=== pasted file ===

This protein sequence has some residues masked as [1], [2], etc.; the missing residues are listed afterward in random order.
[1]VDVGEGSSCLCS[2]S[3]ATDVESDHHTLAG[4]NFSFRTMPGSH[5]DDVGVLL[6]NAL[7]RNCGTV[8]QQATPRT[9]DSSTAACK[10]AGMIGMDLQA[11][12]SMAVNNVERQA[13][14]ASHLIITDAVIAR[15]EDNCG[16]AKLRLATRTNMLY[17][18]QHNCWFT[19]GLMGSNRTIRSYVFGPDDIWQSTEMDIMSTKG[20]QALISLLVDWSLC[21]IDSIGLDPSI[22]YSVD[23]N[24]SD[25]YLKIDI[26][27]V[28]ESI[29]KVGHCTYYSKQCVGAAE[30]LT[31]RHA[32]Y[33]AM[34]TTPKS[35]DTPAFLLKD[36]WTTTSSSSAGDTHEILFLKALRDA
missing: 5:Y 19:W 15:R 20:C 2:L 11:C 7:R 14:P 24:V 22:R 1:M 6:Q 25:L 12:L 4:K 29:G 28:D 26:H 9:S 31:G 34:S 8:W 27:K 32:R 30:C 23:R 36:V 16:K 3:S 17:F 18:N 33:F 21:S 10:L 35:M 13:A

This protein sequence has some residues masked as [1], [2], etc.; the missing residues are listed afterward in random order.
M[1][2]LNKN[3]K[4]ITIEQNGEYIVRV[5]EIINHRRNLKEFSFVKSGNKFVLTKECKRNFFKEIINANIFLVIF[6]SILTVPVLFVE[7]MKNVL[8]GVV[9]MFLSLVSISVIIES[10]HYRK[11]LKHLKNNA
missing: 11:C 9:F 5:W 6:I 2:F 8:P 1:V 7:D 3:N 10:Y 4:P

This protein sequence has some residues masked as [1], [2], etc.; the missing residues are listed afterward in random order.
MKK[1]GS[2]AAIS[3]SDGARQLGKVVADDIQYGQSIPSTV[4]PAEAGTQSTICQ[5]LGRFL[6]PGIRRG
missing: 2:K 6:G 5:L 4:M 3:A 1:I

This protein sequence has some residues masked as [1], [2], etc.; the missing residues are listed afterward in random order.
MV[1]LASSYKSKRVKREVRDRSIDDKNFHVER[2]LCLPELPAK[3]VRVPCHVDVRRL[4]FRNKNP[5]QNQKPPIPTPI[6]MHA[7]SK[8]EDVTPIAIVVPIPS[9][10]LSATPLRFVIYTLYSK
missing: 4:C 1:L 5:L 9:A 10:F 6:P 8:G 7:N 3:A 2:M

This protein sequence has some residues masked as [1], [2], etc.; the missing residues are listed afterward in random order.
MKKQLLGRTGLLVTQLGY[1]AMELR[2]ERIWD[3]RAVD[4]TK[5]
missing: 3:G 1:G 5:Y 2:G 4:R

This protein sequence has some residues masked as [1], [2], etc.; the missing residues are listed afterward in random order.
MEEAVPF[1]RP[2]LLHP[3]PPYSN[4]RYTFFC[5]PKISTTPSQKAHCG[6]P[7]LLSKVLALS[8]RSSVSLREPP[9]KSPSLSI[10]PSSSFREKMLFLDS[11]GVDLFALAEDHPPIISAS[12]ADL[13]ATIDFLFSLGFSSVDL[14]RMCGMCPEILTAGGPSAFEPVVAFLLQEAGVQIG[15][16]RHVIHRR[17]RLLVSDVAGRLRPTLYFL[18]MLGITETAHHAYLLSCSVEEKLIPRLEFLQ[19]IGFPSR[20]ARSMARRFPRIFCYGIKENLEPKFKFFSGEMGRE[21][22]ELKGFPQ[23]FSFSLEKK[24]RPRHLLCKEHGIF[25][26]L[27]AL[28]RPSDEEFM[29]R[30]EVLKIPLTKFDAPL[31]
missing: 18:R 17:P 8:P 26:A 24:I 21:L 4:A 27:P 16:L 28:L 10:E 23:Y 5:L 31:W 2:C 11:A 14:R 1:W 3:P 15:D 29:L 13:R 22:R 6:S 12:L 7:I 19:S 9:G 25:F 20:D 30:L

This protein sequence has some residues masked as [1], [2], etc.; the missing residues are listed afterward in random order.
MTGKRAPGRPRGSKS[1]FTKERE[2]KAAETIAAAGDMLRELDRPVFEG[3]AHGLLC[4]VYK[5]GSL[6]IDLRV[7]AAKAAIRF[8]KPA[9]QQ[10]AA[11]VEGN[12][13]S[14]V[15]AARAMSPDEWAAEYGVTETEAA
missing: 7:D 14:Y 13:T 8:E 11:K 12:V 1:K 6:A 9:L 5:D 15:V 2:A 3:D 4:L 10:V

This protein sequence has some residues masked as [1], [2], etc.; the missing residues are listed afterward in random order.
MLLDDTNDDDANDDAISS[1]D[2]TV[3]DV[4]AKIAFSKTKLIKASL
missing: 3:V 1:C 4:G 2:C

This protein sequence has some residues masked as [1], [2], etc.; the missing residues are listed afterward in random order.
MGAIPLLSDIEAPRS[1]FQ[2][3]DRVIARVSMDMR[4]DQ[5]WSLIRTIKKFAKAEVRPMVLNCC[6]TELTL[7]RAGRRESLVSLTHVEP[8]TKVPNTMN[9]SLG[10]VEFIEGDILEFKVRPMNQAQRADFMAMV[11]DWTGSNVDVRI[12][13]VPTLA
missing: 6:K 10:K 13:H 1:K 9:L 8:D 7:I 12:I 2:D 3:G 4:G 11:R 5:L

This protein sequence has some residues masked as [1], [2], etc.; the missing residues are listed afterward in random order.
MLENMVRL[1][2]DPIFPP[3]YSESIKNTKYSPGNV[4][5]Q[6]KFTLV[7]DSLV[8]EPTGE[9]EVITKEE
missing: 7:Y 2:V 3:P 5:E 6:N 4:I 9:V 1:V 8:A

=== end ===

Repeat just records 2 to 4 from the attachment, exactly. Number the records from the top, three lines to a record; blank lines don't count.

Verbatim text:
This protein sequence has some residues masked as [1], [2], etc.; the missing residues are listed afterward in random order.
M[1][2]LNKN[3]K[4]ITIEQNGEYIVRV[5]EIINHRRNLKEFSFVKSGNKFVLTKECKRNFFKEIINANIFLVIF[6]SILTVPVLFVE[7]MKNVL[8]GVV[9]MFLSLVSISVIIES[10]HYRK[11]LKHLKNNA
missing: 11:C 9:F 5:W 6:I 2:F 8:P 1:V 7:D 3:N 10:Y 4:P

This protein sequence has some residues masked as [1], [2], etc.; the missing residues are listed afterward in random order.
MKK[1]GS[2]AAIS[3]SDGARQLGKVVADDIQYGQSIPSTV[4]PAEAGTQSTICQ[5]LGRFL[6]PGIRRG
missing: 2:K 6:G 5:L 4:M 3:A 1:I

This protein sequence has some residues masked as [1], [2], etc.; the missing residues are listed afterward in random order.
MV[1]LASSYKSKRVKREVRDRSIDDKNFHVER[2]LCLPELPAK[3]VRVPCHVDVRRL[4]FRNKNP[5]QNQKPPIPTPI[6]MHA[7]SK[8]EDVTPIAIVVPIPS[9][10]LSATPLRFVIYTLYSK
missing: 4:C 1:L 5:L 9:A 10:F 6:P 8:G 7:N 3:A 2:M